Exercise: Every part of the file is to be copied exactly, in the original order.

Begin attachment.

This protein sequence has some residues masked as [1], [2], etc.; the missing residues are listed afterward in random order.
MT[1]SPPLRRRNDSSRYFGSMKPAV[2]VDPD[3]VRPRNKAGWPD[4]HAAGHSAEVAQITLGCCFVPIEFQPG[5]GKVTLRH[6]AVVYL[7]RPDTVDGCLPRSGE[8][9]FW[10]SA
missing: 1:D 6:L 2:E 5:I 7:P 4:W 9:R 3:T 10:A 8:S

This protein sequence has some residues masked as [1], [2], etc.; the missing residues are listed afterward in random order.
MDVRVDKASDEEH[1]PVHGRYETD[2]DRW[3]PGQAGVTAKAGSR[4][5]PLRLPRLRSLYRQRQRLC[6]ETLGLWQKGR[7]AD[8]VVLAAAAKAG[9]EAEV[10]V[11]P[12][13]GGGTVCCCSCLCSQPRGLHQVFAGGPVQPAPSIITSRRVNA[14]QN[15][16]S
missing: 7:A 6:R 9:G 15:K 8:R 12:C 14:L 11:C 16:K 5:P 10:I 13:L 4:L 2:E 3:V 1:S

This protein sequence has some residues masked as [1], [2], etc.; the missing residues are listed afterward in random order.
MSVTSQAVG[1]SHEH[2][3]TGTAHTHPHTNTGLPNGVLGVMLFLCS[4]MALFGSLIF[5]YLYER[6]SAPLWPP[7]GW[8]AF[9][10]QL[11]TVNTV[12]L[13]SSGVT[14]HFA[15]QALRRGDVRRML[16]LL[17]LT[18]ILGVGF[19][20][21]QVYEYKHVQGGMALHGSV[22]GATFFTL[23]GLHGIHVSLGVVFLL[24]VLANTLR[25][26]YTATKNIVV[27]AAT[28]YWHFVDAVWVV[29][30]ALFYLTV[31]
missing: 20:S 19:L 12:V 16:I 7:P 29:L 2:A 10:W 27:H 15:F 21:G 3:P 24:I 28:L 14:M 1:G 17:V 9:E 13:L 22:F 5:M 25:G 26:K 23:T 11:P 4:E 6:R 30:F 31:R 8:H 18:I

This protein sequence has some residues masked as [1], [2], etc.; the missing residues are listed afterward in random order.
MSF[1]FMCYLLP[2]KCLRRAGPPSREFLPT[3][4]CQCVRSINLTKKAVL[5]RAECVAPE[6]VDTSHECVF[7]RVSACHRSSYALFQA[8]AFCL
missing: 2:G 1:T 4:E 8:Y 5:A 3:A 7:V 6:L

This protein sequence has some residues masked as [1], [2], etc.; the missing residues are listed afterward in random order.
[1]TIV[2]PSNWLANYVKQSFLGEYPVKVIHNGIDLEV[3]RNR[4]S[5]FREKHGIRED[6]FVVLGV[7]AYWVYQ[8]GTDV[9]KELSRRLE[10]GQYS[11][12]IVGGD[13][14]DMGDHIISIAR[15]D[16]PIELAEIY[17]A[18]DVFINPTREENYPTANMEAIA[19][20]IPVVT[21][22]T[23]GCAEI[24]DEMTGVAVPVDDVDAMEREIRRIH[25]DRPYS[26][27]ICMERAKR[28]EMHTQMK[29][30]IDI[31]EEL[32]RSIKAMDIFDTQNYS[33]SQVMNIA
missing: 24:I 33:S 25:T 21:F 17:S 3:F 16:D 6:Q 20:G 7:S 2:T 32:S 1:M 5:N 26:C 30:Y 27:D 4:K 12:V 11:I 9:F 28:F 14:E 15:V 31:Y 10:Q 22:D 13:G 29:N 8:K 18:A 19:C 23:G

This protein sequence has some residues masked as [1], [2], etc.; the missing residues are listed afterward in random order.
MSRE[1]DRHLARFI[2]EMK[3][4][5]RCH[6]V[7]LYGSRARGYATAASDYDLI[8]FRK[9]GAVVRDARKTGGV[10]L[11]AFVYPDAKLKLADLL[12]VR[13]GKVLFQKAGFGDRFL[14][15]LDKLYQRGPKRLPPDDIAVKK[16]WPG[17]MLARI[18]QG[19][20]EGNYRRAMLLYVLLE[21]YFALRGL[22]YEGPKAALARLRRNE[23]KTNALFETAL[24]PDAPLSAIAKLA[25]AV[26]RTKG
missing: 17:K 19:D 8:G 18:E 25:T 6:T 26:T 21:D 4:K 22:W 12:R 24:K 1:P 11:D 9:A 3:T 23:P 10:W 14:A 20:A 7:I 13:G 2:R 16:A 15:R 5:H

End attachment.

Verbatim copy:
This protein sequence has some residues masked as [1], [2], etc.; the missing residues are listed afterward in random order.
MT[1]SPPLRRRNDSSRYFGSMKPAV[2]VDPD[3]VRPRNKAGWPD[4]HAAGHSAEVAQITLGCCFVPIEFQPG[5]GKVTLRH[6]AVVYL[7]RPDTVDGCLPRSGE[8][9]FW[10]SA
missing: 1:D 6:L 2:E 5:I 7:P 4:W 9:R 3:T 10:A 8:S

This protein sequence has some residues masked as [1], [2], etc.; the missing residues are listed afterward in random order.
MDVRVDKASDEEH[1]PVHGRYETD[2]DRW[3]PGQAGVTAKAGSR[4][5]PLRLPRLRSLYRQRQRLC[6]ETLGLWQKGR[7]AD[8]VVLAAAAKAG[9]EAEV[10]V[11]P[12][13]GGGTVCCCSCLCSQPRGLHQVFAGGPVQPAPSIITSRRVNA[14]QN[15][16]S
missing: 7:A 6:R 9:G 15:K 8:R 12:C 14:L 11:C 16:K 5:P 10:I 13:L 4:L 2:E 3:V 1:S

This protein sequence has some residues masked as [1], [2], etc.; the missing residues are listed afterward in random order.
MSVTSQAVG[1]SHEH[2][3]TGTAHTHPHTNTGLPNGVLGVMLFLCS[4]MALFGSLIF[5]YLYER[6]SAPLWPP[7]GW[8]AF[9][10]QL[11]TVNTV[12]L[13]SSGVT[14]HFA[15]QALRRGDVRRML[16]LL[17]LT[18]ILGVGF[19][20][21]QVYEYKHVQGGMALHGSV[22]GATFFTL[23]GLHGIHVSLGVVFLL[24]VLANTLR[25][26]YTATKNIVV[27]AAT[28]YWHFVDAVWVV[29][30]ALFYLTV[31]
missing: 20:S 19:L 12:V 16:I 7:P 29:L 2:A 10:W 27:H 15:F 21:G 3:P 24:I 28:L 14:M 1:G 17:V 9:E 13:L 22:F 5:M 25:G 26:K 23:T 11:P 4:E 6:R 30:F 31:R 8:H 18:I

This protein sequence has some residues masked as [1], [2], etc.; the missing residues are listed afterward in random order.
MSF[1]FMCYLLP[2]KCLRRAGPPSREFLPT[3][4]CQCVRSINLTKKAVL[5]RAECVAPE[6]VDTSHECVF[7]RVSACHRSSYALFQA[8]AFCL
missing: 2:G 1:T 4:E 8:Y 5:A 3:A 7:V 6:L

This protein sequence has some residues masked as [1], [2], etc.; the missing residues are listed afterward in random order.
[1]TIV[2]PSNWLANYVKQSFLGEYPVKVIHNGIDLEV[3]RNR[4]S[5]FREKHGIRED[6]FVVLGV[7]AYWVYQ[8]GTDV[9]KELSRRLE[10]GQYS[11][12]IVGGD[13][14]DMGDHIISIAR[15]D[16]PIELAEIY[17]A[18]DVFINPTREENYPTANMEAIA[19][20]IPVVT[21][22]T[23]GCAEI[24]DEMTGVAVPVDDVDAMEREIRRIH[25]DRPYS[26][27]ICMERAKR[28]EMHTQMK[29][30]IDI[31]EEL[32]RSIKAMDIFDTQNYS[33]SQVMNIA
missing: 24:I 33:S 25:T 21:F 17:S 3:F 16:D 6:Q 20:G 7:S 2:T 32:S 1:M 5:N 26:C 30:Y 27:D 4:K 12:V 11:I 9:F 28:F 14:E 15:V 31:Y 10:Q 22:D 13:G 29:N 8:K 18:A 19:C 23:G

This protein sequence has some residues masked as [1], [2], etc.; the missing residues are listed afterward in random order.
MSRE[1]DRHLARFI[2]EMK[3][4][5]RCH[6]V[7]LYGSRARGYATAASDYDLI[8]FRK[9]GAVVRDARKTGGV[10]L[11]AFVYPDAKLKLADLL[12]VR[13]GKVLFQKAGFGDRFL[14][15]LDKLYQRGPKRLPPDDIAVKK[16]WPG[17]MLARI[18]QG[19][20]EGNYRRAMLLYVLLE[21]YFALRGL[22]YEGPKAALARLRRNE[23]KTNALFETAL[24]PDAPLSAIAKLA[25]AV[26]RTKG
missing: 17:K 19:D 8:G 18:E 25:T 6:T 26:T 21:D 4:K 22:W 12:R 24:K 1:P 11:D 9:A 3:T 23:P 10:W 14:A 20:A 7:I 13:G 2:R 16:A 15:R 5:H